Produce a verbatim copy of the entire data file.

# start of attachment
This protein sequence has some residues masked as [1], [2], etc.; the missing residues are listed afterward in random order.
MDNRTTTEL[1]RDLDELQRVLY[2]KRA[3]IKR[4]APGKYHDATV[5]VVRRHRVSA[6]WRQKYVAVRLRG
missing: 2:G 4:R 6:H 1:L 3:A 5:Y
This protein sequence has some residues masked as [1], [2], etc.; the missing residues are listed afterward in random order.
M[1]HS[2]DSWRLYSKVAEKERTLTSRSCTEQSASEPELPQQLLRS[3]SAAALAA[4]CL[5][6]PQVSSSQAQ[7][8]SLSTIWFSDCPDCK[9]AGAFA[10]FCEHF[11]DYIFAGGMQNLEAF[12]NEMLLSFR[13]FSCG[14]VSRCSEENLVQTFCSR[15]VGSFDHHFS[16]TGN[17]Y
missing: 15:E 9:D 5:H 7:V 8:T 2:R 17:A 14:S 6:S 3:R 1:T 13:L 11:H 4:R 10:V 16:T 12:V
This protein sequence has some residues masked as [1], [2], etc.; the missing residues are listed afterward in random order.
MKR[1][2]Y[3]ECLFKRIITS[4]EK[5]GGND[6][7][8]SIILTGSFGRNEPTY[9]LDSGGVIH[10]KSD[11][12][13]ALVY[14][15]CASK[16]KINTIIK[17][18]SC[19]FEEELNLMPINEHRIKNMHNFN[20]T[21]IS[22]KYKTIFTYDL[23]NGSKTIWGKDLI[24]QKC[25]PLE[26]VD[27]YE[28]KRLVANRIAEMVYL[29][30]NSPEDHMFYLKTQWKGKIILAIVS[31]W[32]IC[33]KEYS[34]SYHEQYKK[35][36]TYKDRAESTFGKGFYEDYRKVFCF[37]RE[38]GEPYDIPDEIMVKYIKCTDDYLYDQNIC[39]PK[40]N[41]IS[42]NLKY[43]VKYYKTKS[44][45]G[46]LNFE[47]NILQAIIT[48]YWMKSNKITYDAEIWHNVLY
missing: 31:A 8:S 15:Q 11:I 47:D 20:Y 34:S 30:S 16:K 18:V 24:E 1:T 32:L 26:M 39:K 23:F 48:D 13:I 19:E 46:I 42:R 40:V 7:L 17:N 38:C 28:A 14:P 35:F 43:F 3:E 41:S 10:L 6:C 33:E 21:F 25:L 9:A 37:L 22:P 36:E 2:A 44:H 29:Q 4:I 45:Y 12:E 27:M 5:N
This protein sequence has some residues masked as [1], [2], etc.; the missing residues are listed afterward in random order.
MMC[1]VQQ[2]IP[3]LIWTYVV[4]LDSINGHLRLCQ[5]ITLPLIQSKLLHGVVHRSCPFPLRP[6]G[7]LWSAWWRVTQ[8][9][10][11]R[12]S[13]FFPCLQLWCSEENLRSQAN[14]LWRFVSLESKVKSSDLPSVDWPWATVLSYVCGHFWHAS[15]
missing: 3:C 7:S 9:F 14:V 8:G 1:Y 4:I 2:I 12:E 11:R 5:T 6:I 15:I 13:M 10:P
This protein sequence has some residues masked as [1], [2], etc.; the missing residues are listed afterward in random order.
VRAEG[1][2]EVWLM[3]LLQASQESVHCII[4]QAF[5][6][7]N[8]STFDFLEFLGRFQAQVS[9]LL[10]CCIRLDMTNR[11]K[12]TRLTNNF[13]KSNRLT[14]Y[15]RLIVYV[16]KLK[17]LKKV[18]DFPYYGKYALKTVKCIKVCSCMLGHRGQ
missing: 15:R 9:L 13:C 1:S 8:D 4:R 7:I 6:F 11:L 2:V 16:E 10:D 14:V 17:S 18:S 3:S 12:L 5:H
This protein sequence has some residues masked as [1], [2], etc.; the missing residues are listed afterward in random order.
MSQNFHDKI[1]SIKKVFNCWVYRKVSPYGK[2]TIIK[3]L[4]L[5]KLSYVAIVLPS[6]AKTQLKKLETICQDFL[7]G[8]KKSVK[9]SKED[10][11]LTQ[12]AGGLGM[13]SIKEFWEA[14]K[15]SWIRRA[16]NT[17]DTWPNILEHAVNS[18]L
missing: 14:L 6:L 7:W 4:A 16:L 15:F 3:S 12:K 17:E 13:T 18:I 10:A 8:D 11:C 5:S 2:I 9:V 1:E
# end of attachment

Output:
This protein sequence has some residues masked as [1], [2], etc.; the missing residues are listed afterward in random order.
MDNRTTTEL[1]RDLDELQRVLY[2]KRA[3]IKR[4]APGKYHDATV[5]VVRRHRVSA[6]WRQKYVAVRLRG
missing: 2:G 4:R 6:H 1:L 3:A 5:Y
This protein sequence has some residues masked as [1], [2], etc.; the missing residues are listed afterward in random order.
M[1]HS[2]DSWRLYSKVAEKERTLTSRSCTEQSASEPELPQQLLRS[3]SAAALAA[4]CL[5][6]PQVSSSQAQ[7][8]SLSTIWFSDCPDCK[9]AGAFA[10]FCEHF[11]DYIFAGGMQNLEAF[12]NEMLLSFR[13]FSCG[14]VSRCSEENLVQTFCSR[15]VGSFDHHFS[16]TGN[17]Y
missing: 15:E 9:D 5:H 7:V 8:T 2:R 17:A 14:S 6:S 3:R 1:T 13:L 11:H 4:R 10:V 16:T 12:V
This protein sequence has some residues masked as [1], [2], etc.; the missing residues are listed afterward in random order.
MKR[1][2]Y[3]ECLFKRIITS[4]EK[5]GGND[6][7][8]SIILTGSFGRNEPTY[9]LDSGGVIH[10]KSD[11][12][13]ALVY[14][15]CASK[16]KINTIIK[17][18]SC[19]FEEELNLMPINEHRIKNMHNFN[20]T[21]IS[22]KYKTIFTYDL[23]NGSKTIWGKDLI[24]QKC[25]PLE[26]VD[27]YE[28]KRLVANRIAEMVYL[29][30]NSPEDHMFYLKTQWKGKIILAIVS[31]W[32]IC[33]KEYS[34]SYHEQYKK[35][36]TYKDRAESTFGKGFYEDYRKVFCF[37]RE[38]GEPYDIPDEIMVKYIKCTDDYLYDQNIC[39]PK[40]N[41]IS[42]NLKY[43]VKYYKTKS[44][45]G[46]LNFE[47]NILQAIIT[48]YWMKSNKITYDAEIWHNVLY
missing: 31:A 8:S 15:Q 11:I 47:D 20:Y 34:S 30:S 16:K 18:V 24:E 1:T 32:L 26:M 39:K 23:F 48:D 13:I 19:E 46:I 42:R 40:V 7:L 17:N 38:C 28:A 14:P 35:F 43:F 3:E 41:S 10:L 6:C 33:E 21:F 25:L 9:A 37:L 22:P 36:E 2:A 44:H 29:Q 4:I 45:Y 12:E 27:M 5:N
This protein sequence has some residues masked as [1], [2], etc.; the missing residues are listed afterward in random order.
MMC[1]VQQ[2]IP[3]LIWTYVV[4]LDSINGHLRLCQ[5]ITLPLIQSKLLHGVVHRSCPFPLRP[6]G[7]LWSAWWRVTQ[8][9][10][11]R[12]S[13]FFPCLQLWCSEENLRSQAN[14]LWRFVSLESKVKSSDLPSVDWPWATVLSYVCGHFWHAS[15]
missing: 3:C 7:S 9:F 14:V 8:G 1:Y 4:I 2:I 12:E 11:R 5:T 6:I 15:I 13:M 10:P
This protein sequence has some residues masked as [1], [2], etc.; the missing residues are listed afterward in random order.
VRAEG[1][2]EVWLM[3]LLQASQESVHCII[4]QAF[5][6][7]N[8]STFDFLEFLGRFQAQVS[9]LL[10]CCIRLDMTNR[11]K[12]TRLTNNF[13]KSNRLT[14]Y[15]RLIVYV[16]KLK[17]LKKV[18]DFPYYGKYALKTVKCIKVCSCMLGHRGQ
missing: 15:R 9:L 13:C 1:S 8:D 4:R 7:I 6:F 11:L 2:V 16:E 10:D 14:V 17:S 18:S 3:S 12:L 5:H
This protein sequence has some residues masked as [1], [2], etc.; the missing residues are listed afterward in random order.
MSQNFHDKI[1]SIKKVFNCWVYRKVSPYGK[2]TIIK[3]L[4]L[5]KLSYVAIVLPS[6]AKTQLKKLETICQDFL[7]G[8]KKSVK[9]SKED[10][11]LTQ[12]AGGLGM[13]SIKEFWEA[14]K[15]SWIRRA[16]NT[17]DTWPNILEHAVNS[18]L
missing: 14:L 6:L 7:W 4:A 16:L 15:F 3:S 12:K 17:E 13:T 18:I 10:A 8:D 11:C 5:S 2:I 9:V 1:E